Members of the Human Rights Commission of Maldives (HRCM) visited Criminal Court Chief Judge Abdulla Mohamed in military custody yesterday.
A statement by the commission explained that the meeting was arranged under the HRCM’s national preventive mechanism (NPM) to monitor the treatment and condition of detainees and prevent ill-treatment.
Judge Abdulla was “in good health and provided all essential basic services” and did not complain of “any kind of harm or inhumane treatment”.
Abdulla Mohamed was controversially arrested by the military at about 11pm on Monday night. The detention prompted judges of the Criminal Court, High Court and Supreme Court as well as some members of the Judicial Service Commission (JSC) to immediately convene at the Department of Judicial Administration (DJA).
Shortly thereafter, the High Court issued a court order demanding the immediate release of Judge Abdulla, noting that the arrest was in violation of legal procedures specified in the Judges Act, which requires a warrant from a higher court as well the consultation of the Prosecutor General (PG) if a judge is to be taken into custody on criminal charges.
Police had summoned the chief judge for questioning on Monday for an undisclosed investigation. However after the judge requested the High Court to cancel the summons, it issued an injunction ordering police to halt enforcement of the summons pending a ruling.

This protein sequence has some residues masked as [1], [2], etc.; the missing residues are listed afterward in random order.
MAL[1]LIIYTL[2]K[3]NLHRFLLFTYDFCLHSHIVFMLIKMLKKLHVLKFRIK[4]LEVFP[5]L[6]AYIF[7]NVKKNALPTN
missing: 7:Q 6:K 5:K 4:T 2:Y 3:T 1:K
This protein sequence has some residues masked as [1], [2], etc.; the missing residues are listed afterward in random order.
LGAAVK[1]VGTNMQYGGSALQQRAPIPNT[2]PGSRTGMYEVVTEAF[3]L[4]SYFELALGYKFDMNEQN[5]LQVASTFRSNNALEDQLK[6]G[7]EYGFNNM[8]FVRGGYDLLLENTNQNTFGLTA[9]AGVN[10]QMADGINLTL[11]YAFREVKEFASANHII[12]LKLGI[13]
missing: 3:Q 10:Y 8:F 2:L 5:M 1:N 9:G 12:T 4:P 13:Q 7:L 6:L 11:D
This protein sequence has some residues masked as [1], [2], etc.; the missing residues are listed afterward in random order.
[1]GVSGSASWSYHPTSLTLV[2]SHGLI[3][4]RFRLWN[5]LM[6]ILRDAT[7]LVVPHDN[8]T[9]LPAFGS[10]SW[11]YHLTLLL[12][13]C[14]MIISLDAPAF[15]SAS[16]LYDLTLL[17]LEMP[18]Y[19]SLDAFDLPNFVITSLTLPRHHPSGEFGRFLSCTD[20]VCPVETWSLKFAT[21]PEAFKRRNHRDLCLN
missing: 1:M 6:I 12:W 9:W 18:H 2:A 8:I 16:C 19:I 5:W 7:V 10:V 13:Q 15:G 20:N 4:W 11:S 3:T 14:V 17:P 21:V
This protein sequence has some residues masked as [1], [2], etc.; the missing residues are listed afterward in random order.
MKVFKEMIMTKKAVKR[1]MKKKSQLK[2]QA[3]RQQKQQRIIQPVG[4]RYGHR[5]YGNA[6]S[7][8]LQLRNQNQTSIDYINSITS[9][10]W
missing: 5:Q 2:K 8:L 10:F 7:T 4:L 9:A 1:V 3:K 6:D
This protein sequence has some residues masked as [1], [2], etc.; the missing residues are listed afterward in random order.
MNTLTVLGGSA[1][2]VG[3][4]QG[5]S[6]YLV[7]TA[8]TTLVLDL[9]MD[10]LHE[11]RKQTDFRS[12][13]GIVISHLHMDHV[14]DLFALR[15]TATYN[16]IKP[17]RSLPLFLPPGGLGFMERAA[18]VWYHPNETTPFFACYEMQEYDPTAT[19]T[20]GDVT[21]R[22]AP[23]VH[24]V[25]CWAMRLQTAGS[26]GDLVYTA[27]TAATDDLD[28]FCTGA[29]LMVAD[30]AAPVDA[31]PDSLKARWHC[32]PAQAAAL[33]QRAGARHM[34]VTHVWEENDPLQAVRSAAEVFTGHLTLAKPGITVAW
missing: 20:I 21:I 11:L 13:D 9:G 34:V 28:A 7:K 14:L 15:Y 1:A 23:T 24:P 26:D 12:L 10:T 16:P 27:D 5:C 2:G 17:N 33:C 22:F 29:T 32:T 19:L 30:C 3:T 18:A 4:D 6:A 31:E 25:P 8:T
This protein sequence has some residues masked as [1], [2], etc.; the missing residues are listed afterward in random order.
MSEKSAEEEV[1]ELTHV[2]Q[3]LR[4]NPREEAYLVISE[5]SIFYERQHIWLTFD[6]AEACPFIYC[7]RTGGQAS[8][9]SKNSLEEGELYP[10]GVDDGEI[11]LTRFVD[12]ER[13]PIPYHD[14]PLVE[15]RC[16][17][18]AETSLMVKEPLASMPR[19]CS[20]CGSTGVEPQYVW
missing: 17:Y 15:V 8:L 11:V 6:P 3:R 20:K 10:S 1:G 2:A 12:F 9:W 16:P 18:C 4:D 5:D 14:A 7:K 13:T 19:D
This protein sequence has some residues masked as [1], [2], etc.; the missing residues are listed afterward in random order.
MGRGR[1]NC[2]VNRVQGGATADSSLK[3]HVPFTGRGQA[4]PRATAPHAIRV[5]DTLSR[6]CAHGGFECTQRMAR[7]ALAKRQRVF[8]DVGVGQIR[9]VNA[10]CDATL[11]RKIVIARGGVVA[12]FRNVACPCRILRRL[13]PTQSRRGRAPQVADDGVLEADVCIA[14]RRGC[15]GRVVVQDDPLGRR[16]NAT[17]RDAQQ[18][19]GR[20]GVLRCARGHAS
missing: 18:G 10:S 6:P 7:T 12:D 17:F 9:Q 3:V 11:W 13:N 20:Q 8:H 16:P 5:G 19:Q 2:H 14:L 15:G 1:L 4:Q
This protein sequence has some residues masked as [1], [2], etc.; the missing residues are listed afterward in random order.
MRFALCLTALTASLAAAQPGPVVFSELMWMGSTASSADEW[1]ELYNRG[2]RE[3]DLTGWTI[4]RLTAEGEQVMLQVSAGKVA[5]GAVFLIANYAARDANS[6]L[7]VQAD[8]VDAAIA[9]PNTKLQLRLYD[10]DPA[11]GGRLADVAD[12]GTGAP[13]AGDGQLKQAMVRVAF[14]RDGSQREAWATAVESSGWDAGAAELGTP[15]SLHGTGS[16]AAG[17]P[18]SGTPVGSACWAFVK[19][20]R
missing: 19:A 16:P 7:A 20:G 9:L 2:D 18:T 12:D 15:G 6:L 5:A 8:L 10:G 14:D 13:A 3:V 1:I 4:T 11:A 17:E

Judge Abdulla was taken into custody by the Maldives National Defence Force (MNDF) later that night following a request for assistance by police. The Home Minister and Defence Minister appeared on state broadcaster the following night explaining that military assistance was sought for “fear of loss of public order and safety and national security” on account of Judge Abdulla, who has “taken the entire criminal justice system in his fist”.
Meanwhile during the emergency congregation of judges and lawyers in the early hours of Monday morning, Chief Justice Ahmed Faiz released a statement calling for the immediate release of Judge Abdulla.
The Supreme Court then issued an order to MNDF demanding the immediate release of the chief judge.
The government however continues to defy both the High Court and Supreme Court orders while Prosecutor General Ahmed Muiz has told local media that the Chief of Defence Forces and others involved in the arrest would be prosecuted for their “illegal actions”.
Opposition parties have launched daily protests and vowed to file no-confidence motions against the Home Minister and Defence Minister.
Meanwhile over 48 hours after his arrest, MNDF informed the judge’s family of his whereabouts and condition on Wednesday.
On Thursday, a group of 30 lawyers – including the current government’s first Attorney General Dhiyana Saeed and senior members of the Progressive Party of Maldives (PPM) – released a statement appealing to the international community to urge the government to respect the constitution and law.
The lawyers insisted that Judge Abdulla’s arrest violated constitutional rights and legal procedures specified in the Judges Act as well as international norms.
Chief Justice Faiz meanwhile issued another statement last week appealing all state institutions to respect the powers and authority granted by the constitution to each organ of the state.
“In a constitutional system, a disruption to the legal status and powers of any institution is a disruption to the whole system,” the Chief Justice stated. “The consequences of a problem arising in one organ of the state will be faced by the whole system. Our constitutional system can only be maintained by protecting all state institutions.”
Faiz further appealed to all parties to respect democratic principles and remain within the bounds of the law and constitution.